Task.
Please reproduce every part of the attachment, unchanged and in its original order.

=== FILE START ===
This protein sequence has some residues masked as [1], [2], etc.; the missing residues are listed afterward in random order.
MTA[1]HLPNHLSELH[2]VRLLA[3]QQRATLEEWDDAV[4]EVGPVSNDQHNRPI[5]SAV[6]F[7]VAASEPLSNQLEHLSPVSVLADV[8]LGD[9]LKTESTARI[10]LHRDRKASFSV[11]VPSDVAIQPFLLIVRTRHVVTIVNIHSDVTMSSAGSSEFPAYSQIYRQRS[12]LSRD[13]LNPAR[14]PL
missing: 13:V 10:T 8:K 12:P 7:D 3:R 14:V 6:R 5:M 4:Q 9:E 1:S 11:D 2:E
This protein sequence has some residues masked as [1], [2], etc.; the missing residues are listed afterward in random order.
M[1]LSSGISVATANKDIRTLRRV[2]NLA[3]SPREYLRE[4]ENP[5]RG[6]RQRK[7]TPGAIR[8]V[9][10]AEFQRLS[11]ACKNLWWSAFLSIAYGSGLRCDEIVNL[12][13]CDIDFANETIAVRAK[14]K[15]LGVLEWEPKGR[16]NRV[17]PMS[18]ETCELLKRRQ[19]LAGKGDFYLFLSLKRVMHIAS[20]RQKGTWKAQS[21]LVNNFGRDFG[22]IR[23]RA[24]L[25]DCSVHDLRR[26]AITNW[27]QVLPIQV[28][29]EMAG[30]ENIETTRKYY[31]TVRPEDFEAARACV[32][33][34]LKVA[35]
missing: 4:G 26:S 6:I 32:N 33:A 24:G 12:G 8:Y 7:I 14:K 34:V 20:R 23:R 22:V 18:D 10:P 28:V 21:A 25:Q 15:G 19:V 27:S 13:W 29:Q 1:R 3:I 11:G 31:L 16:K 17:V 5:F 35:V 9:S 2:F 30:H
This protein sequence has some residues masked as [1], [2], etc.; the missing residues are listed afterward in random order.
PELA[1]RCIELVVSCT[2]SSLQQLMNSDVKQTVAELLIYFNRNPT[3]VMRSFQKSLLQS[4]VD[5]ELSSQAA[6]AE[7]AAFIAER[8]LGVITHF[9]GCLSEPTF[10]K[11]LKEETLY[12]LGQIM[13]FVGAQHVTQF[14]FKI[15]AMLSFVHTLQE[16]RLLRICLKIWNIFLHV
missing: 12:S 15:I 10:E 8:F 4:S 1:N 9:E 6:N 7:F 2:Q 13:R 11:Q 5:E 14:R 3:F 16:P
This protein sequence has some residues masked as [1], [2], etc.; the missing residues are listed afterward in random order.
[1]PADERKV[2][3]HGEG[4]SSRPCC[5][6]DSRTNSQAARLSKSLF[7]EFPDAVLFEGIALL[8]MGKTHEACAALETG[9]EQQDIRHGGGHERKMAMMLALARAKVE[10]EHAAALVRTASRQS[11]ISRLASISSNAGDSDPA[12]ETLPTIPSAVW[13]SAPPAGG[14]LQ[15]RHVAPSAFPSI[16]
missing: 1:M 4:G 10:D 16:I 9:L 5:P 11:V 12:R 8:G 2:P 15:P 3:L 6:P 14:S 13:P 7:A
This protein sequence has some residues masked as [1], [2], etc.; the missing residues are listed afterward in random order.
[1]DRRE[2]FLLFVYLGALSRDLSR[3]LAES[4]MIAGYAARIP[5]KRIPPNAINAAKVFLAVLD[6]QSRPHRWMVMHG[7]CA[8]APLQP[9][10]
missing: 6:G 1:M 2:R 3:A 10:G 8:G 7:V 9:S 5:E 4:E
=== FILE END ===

This protein sequence has some residues masked as [1], [2], etc.; the missing residues are listed afterward in random order.
MTA[1]HLPNHLSELH[2]VRLLA[3]QQRATLEEWDDAV[4]EVGPVSNDQHNRPI[5]SAV[6]F[7]VAASEPLSNQLEHLSPVSVLADV[8]LGD[9]LKTESTARI[10]LHRDRKASFSV[11]VPSDVAIQPFLLIVRTRHVVTIVNIHSDVTMSSAGSSEFPAYSQIYRQRS[12]LSRD[13]LNPAR[14]PL
missing: 13:V 10:T 8:K 12:P 7:D 3:R 14:V 6:R 5:M 4:Q 9:E 1:S 11:D 2:E
This protein sequence has some residues masked as [1], [2], etc.; the missing residues are listed afterward in random order.
M[1]LSSGISVATANKDIRTLRRV[2]NLA[3]SPREYLRE[4]ENP[5]RG[6]RQRK[7]TPGAIR[8]V[9][10]AEFQRLS[11]ACKNLWWSAFLSIAYGSGLRCDEIVNL[12][13]CDIDFANETIAVRAK[14]K[15]LGVLEWEPKGR[16]NRV[17]PMS[18]ETCELLKRRQ[19]LAGKGDFYLFLSLKRVMHIAS[20]RQKGTWKAQS[21]LVNNFGRDFG[22]IR[23]RA[24]L[25]DCSVHDLRR[26]AITNW[27]QVLPIQV[28][29]EMAG[30]ENIETTRKYY[31]TVRPEDFEAARACV[32][33][34]LKVA[35]
missing: 4:G 26:S 6:I 32:N 33:A 24:G 12:G 8:Y 7:I 14:K 34:V 20:R 23:R 22:V 18:D 10:P 28:V 21:A 25:Q 15:G 19:V 27:S 13:W 29:Q 1:R 3:I 11:G 31:L 16:K 17:V 5:F 35:V 9:S 2:F 30:H
This protein sequence has some residues masked as [1], [2], etc.; the missing residues are listed afterward in random order.
PELA[1]RCIELVVSCT[2]SSLQQLMNSDVKQTVAELLIYFNRNPT[3]VMRSFQKSLLQS[4]VD[5]ELSSQAA[6]AE[7]AAFIAER[8]LGVITHF[9]GCLSEPTF[10]K[11]LKEETLY[12]LGQIM[13]FVGAQHVTQF[14]FKI[15]AMLSFVHTLQE[16]RLLRICLKIWNIFLHV
missing: 12:S 15:I 10:E 8:F 4:S 1:N 9:E 6:N 7:F 2:Q 13:R 11:Q 5:E 14:R 3:F 16:P
This protein sequence has some residues masked as [1], [2], etc.; the missing residues are listed afterward in random order.
[1]PADERKV[2][3]HGEG[4]SSRPCC[5][6]DSRTNSQAARLSKSLF[7]EFPDAVLFEGIALL[8]MGKTHEACAALETG[9]EQQDIRHGGGHERKMAMMLALARAKVE[10]EHAAALVRTASRQS[11]ISRLASISSNAGDSDPA[12]ETLPTIPSAVW[13]SAPPAGG[14]LQ[15]RHVAPSAFPSI[16]
missing: 1:M 4:G 10:D 16:I 9:L 5:P 11:V 12:R 8:G 2:P 15:P 3:L 6:P 14:S 13:P 7:A
This protein sequence has some residues masked as [1], [2], etc.; the missing residues are listed afterward in random order.
[1]DRRE[2]FLLFVYLGALSRDLSR[3]LAES[4]MIAGYAARIP[5]KRIPPNAINAAKVFLAVLD[6]QSRPHRWMVMHG[7]CA[8]APLQP[9][10]
missing: 6:G 1:M 2:R 3:A 10:G 8:G 7:V 9:S 5:E 4:E